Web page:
Ethiopa has firmed from $26 to $17 to win the Cup.
Ethiopa has firmed from $26 to $17 to win the Cup.Photo: Getty Images
THE first tangible clue that local stayer Ethiopia will progress from today's $3 million Cox Plate to start in the Melbourne Cup in 10 days came after a significant flow of money came for the four-year-old to win Australia's premier staying event.
Ethiopa, who won the Australian Derby in April this year, has firmed from $26 to $17 to win the Cup, with one Oaks-Melbourne Cup feature double of $570,000 to a $1000 bracketing Ethiopia with stablemate Gondokoro recorded with Centrebet.
Alan Eskander, the principal of Betstar, said that in the past 24 hours the flow of money for Ethiopia to keep the Melbourne Cup in Australia had been in stark contrast for the support for the internationals.
''It's a combination of two factors. Firstly he must be going well, with the Cox Plate a race that will just top him off for the Melbourne Cup, and secondly the horse is assured of a run in the Cup while some others from here and overseas are far from certain starters,'' Eskander said yesterday.
''He showed in Sydney when he just joined in over the final stages and trounced his rivals that he is a serious racehorse. I know we are waiting to see how he comes through the Cox Plate but the sheer weight of money is a pointer to him being in good shape.''
Trainer Pat Carey said yesterday the best indication would be that it's the owner's money.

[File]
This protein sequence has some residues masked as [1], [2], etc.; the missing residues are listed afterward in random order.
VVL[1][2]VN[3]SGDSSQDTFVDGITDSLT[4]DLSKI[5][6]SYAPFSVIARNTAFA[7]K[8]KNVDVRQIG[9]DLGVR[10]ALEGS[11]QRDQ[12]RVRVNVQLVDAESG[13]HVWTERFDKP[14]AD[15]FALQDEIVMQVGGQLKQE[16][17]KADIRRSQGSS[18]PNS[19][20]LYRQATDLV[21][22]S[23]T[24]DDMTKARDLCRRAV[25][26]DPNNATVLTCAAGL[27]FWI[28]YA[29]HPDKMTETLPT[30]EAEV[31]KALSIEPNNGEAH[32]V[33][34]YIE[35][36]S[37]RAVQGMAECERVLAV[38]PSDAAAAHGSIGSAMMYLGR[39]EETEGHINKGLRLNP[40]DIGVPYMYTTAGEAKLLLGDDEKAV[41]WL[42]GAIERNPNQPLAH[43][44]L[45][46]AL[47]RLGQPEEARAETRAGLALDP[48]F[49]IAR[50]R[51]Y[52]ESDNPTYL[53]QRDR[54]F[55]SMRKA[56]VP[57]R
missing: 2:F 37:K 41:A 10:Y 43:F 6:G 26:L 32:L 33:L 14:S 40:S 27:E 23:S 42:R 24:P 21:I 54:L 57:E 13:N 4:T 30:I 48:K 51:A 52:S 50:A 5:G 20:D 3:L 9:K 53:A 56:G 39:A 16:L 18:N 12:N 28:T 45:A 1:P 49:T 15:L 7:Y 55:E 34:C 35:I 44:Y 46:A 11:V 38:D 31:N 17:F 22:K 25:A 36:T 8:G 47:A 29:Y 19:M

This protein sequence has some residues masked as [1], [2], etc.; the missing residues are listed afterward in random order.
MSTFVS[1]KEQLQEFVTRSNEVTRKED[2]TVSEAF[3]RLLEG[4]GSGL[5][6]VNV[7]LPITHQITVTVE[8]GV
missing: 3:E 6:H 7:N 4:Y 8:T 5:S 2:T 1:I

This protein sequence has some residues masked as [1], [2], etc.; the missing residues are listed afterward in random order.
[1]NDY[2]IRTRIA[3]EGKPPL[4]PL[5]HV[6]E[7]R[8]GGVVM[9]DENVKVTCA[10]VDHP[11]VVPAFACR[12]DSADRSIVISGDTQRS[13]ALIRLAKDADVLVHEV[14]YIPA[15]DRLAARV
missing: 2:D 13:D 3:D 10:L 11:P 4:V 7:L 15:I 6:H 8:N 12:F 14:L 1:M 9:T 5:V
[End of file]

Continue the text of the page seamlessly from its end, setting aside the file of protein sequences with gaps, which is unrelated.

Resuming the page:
Carey said at the outset of the spring carnival that he would adopt a conservative approach to Ethiopia's campaign and has repeatedly said that he would not over burden the four-year-old.
Carey always maintained that Australian stayers such as Ethiopia always faced an uphill battle against the fully seasoned overseas stayers, and believed that seasoning only came with patience.
On Tuesday morning, Ethiopia looked very strong galloping at Moonee Valley with jockey Rhys McLeod in the saddle.
McLeod, who also rode the horse in the Australian Derby, is keen to have the horse settle in the early stages of today's Cox Plate.
''As long as he's got a clear run from the half-mile onwards he's got a good chance,'' McLeod said.
''He's come back this time in a much stronger, better horse.
''I think he's in this race right up to his ears.''
The strongest threat, according to McLeod, will be the Turnbull Stakes winner Green Moon.
''It's a very classy field. I really like Green Moon. He's a strong stayer,'' McLeod said. ''The three-year-olds, I like too - 2000 metres is a bit of a question mark on them, but if they can step up they'll be hard to beat.''